You draw some odd looks when you are standing in ankle deep water against the blocky Ocean City skyline holding a fly rod, especially when standing 20 yards away from the seemingly endless parade of jiggers and minnow dunkers drifting by in center consoles and pontoon boats. The comments can be even more amusing, almost always tinged with extreme curiosity and surprise. The fact that you have a kayak tethered to your waist, drifting 10 feet away with the tide, makes the spectacle a bit more bemusing to most. But when the line goes tight, and the ultra responsive March Brown eight weight curves toward a feisty summer flounder, the effort it took to get to that sandbar suddenly becomes worthwhile.
While most who ply the back bays of Assateague and Ocean City in the traditional manner (by boat) try very hard, sometimes unsuccessfully, to avoid the numerous shallow bars that lie just beneath the water, those same sandbars provide the perfect vantage point from which to present a fly to the droves of flatties feeding in the deeper channels. Thanks to the magic of Google Earth, locating those bars prior to launching becomes almost too simple, and a fairly strong kayaker can cover a good chunk of water in a day of paddling.
On a recent Friday I convinced Maryland Angler Network founder Mike Thron that it would be in his best interest to put aside the responsibilities of daily life and join me for an afternoon excursion on Assawoman Bay. “I’m feeling lucky,” I told him, “the weather is supposed to be perfect and we can time it so we will be fishing the top of the outgoing tide. And I’m feeling lucky. Did I mention that?” I also needed a cameraman and/or subject to help document one of these adventures. As all of my trips have been solo so far, my only photographs are less than impressive – a nondescript fishtail partially obscured by an unknown blur, a blank patch of water, a flounder arching through the air as it leaps from my hand, etc. Without flinching, Mike agreed to join me, and by three o’clock we were on the water paddling north on a slack high tide.
The concept of casting a fly to a fish that spends most of it’s life plastered to the sand and muck of the bottom came up in a conversation with a fellow obsessive fishing friend a couple of years ago. I had recently uncovered a love for fly fishing buried beneath years of stodgy denial, and was ready to expand my range with the long rod. When my friend said he had heard of folks who were out there in the back bays of the Delmarva eastern shore catching flounder on fly rods my imagination went into overdrive. Soon I started searching fishing forums and actually found that a minuscule population of flat fish fly anglers posted tales and photos of big flounder. I was hooked. A month later I had a secondhand sit-on-top kayak rigged for fishing adventures.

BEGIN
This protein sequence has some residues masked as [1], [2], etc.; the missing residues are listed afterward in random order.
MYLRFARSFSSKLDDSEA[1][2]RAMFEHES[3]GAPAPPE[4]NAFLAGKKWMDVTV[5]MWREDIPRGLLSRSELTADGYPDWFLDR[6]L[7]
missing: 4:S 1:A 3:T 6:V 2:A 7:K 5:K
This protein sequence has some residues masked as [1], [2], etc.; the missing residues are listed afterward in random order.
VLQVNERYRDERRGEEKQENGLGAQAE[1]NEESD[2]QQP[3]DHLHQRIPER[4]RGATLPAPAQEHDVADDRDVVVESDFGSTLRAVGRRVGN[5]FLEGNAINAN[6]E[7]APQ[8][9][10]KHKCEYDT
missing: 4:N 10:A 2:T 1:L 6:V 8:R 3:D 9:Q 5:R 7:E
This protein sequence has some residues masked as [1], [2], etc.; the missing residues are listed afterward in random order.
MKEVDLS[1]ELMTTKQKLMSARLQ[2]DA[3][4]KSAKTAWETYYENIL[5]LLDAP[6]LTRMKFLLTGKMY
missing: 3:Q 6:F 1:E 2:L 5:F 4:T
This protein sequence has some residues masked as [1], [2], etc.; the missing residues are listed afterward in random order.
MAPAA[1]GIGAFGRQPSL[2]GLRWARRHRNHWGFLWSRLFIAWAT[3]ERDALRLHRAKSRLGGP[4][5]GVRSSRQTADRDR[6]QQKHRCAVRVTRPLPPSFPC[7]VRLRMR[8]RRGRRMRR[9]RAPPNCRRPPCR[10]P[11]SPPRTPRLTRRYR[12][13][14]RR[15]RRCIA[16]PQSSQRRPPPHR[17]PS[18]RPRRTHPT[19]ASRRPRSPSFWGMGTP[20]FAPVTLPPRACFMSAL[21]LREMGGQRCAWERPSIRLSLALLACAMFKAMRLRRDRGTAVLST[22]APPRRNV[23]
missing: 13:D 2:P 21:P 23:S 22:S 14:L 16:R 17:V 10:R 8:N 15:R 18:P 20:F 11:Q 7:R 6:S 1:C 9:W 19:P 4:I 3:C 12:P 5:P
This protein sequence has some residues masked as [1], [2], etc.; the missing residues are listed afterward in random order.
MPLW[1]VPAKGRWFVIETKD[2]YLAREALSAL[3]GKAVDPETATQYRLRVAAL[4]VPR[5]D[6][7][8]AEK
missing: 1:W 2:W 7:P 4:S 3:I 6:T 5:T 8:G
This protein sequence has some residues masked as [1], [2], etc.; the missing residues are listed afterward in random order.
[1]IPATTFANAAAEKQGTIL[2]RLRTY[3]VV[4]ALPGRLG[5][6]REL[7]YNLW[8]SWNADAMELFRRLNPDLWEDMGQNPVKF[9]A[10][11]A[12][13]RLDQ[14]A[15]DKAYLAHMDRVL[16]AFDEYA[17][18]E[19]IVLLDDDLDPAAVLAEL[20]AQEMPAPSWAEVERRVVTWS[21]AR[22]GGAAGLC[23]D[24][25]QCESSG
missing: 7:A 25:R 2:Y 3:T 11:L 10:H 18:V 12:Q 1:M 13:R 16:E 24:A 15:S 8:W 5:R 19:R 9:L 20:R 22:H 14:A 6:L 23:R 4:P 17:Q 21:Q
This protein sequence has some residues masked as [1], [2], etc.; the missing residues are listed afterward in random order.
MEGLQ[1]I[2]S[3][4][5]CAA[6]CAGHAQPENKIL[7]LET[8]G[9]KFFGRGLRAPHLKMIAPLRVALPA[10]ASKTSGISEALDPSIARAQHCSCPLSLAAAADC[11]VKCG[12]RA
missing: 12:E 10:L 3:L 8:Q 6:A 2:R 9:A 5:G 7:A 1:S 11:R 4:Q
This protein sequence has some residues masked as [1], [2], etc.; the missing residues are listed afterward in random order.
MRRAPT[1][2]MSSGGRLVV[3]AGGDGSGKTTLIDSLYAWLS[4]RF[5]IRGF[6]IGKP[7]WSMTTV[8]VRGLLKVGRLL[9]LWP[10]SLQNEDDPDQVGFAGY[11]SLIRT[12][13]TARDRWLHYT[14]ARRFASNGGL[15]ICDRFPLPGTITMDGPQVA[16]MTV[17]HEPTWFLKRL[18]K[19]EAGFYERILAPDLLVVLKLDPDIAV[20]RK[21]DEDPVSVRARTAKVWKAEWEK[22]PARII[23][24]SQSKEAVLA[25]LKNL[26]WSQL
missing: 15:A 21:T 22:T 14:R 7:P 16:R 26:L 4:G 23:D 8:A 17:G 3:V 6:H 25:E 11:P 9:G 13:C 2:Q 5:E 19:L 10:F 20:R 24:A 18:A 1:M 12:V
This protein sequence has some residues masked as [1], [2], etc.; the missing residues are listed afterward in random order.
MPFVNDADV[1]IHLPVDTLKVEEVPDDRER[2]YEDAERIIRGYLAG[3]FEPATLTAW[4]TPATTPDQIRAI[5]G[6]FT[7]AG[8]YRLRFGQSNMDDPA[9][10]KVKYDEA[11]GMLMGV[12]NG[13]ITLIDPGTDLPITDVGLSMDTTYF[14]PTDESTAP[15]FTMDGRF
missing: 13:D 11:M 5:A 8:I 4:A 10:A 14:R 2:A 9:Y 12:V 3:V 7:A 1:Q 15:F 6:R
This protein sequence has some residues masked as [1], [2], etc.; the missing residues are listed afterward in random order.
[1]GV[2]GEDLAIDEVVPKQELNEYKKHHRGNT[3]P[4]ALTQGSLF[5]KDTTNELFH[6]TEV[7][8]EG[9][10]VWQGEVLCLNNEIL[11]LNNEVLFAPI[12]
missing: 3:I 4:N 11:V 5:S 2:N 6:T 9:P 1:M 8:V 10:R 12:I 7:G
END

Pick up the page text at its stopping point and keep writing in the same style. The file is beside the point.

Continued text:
Within three months, I had learned why Assawoman Bay isn’t rife with kayakers casting chartreuse streamers. As nearly 75 percent of the water is too shallow for the boating crowd, the deeper channels that crisscross the water tend to be filled with crafts of all sizes, some casually drifting with the tide and others moving at high speed to their preferred bayside or offshore hot spot. The plethora of boat traffic makes human powered travel slightly nerve racking, if not a bit dangerous. Crossing the heavily traveled channels running north and south becomes less of an experience of relaxation and solitude and more of an exercise in survival, requiring precise timing and ample upper body strength to prevent harming the bow of a passing cabin cruiser. Then there are the tides and persistent wind, which often work against each other to make dropping a nearly weightless fly in the desired location and drifting with the desired action a slightly challenging undertaking. Throw in the murky water that makes gauging depth a bit challenging (I once hopped out of my kayak into neck deep water thinking I was on a shoal), and the dearth of launch sites for kayaks (which makes for some long hauls and sketchy launches), and kayak fly fishing becomes more of an adventure.